Yet meaningful success in Europe continued to elude this all-star cast, though Rangers in effect reached the semi-final of the inaugural European Champions League in 1993 (which consisted of only two groups of four). By then, the financial stakes had been raised by the birth of the English Premier League, powered by Rupert Murdoch’s Sky. Not even HBOS’s fabled elastic overdraft would stretch to match Murray’s ambitions in these circumstances.

Another source of income had to be found. It duly presented itself in the unlikely figure of Paul Baxendale-Walker, a former solicitor who had begun to produce (and appear in) his own por­nographic films. Baxendale-Walker introduced Murray to an offshore tax arrangement called employee benefit trusts (EBTs). The structure of these vehicles is simple – a company places money into an offshore trust which is then divided into sub-trusts in the name of nominated employees. In Rangers’ case, these included 60 of its highest-paid players and senior executives.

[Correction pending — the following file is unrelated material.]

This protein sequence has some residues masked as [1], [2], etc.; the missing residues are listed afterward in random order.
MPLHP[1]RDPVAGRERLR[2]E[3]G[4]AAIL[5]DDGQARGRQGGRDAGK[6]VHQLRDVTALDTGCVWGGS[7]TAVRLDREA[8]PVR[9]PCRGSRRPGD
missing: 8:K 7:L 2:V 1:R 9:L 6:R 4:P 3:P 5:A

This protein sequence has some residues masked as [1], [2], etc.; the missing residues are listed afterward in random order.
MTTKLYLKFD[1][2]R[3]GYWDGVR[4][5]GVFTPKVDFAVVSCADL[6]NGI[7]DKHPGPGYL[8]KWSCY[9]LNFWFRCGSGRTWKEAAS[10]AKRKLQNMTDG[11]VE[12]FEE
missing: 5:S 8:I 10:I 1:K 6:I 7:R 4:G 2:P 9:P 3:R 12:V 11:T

The EBTs allowed the company to make discretionary payments to the beneficiaries in the form of loans that did not have to be redeemed. Neither the company nor the employee is liable for tax in such transactions, because the payments from the sub-trust are supposed to be discretionary. There ought not to be any contractual element in them. HMRC has deemed Rangers’ use of these trusts to be aggressive tax avoidance. However, the club claims that they were legitimate tax-avoidance vehicles, all of which were rubber-stamped by teams of auditors and accountants.